Sunday, May 17, 2015

Continuing someone else's series: Randall Garrett and Michael Kurland

Randall Garrett, who wrote an immense amount of science fiction/fantasy (17 novels and hundreds of short stories), also wrote a (brief) alternative-universe series of mysteries.  In this series, Richard the Lionhearted did not die, his brother John did not become king (and presumably, also, the Magna Carta was never written), and the Plantagenet dynasty continued into the 20th century.  The series won the Sidewise Award for Alternate History Special Achievement Award in 1999 (initiated in 1995, and usually awarded at the SFF World Con) Garrett's three books were

Too Many Magicians (1966; novel)
Murder and Magic (1979; shorts)
Lord Darcy Investigates (1981; shorts)

Garrett died in 1987, just days after his 60th birthday.

(All that information comes from Wikipedia articles; google Garrett by name and the name of the award if you want more information.)

Michael Kurland (SYKM page:, who, in his introductions to the two books he wrote, described Garrett as a good friend, took up the series after Garrett's death, publishing two Lord Darcy novels, Ten Little Magicians (1988) and A Study in Sorcery (1989); I don't need to tell you the sources for those titles.  Both are available  now as ebooks, which is how I found them.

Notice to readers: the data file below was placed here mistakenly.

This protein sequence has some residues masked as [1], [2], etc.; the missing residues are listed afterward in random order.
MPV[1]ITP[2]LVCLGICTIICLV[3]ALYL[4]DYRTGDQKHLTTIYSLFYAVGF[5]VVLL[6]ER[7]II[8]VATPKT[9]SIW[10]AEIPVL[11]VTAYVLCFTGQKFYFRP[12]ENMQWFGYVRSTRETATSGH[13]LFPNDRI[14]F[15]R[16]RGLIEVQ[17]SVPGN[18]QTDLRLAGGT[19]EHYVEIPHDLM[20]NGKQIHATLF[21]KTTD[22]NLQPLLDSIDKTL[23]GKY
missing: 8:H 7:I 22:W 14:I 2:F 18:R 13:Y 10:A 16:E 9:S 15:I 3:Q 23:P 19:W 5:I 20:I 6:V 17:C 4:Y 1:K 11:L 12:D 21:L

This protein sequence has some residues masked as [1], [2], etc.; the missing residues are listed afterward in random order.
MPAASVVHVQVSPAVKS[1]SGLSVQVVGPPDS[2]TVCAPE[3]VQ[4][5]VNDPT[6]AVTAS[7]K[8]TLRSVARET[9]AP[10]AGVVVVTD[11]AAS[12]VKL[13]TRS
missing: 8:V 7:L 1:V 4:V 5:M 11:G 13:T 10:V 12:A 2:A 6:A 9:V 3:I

Ten Little Magicians involves the investiture of King John's heir to the throne, which is threatened by a series of killings of wizards.  Each of the killings is accompanied by a poem based on the same nursery rhyme Agatha Christie used.  Here's the first one:
"Ten little wizards sat down to dine.
One wizard stuffed his face--and now there are nine"

It's well-written, and moves nicely, but the killer is fairly obvious, as is how he committed at least one of the locked-room mysteries in the book.

In A Study in Sorcery (1989), Darcy and his magician associate are sent to "New England"--North America as a whole--involving the strange death of an Aztec prince just prior to the planned signing of an Anglo-Aztec treaty.  Generally well-done, but the murderer is (again) fairly obvious.

Kurland does a nice job of continuing Garrett's creation of an essentially medieval society in the 20th century, lacking much of the technology we take for granted, and in which magic works.  In fact, in some ways his plots are stronger than Garrett's,  As a hook for a series, it's interesting, but I suspect that it would have become difficult to continue for much longer, even had the books sold well enough.

Kurland has written a lot, but none of his series characters seems to generate enough of a following to be continued.  His Moriarity series seems to have done better than the others {with 5 entries spanning 1979 [the Edgar nominated The Infernal Device (for best paperback original) to 2014 [Who Thinks Evil]}.

I've found Kurland's books to be readable and fun, but not overly compelling; I think the two Alexander Brass books (Too Soon Dead and The Girls in the High-Heeled Shoes) are by far his best work.

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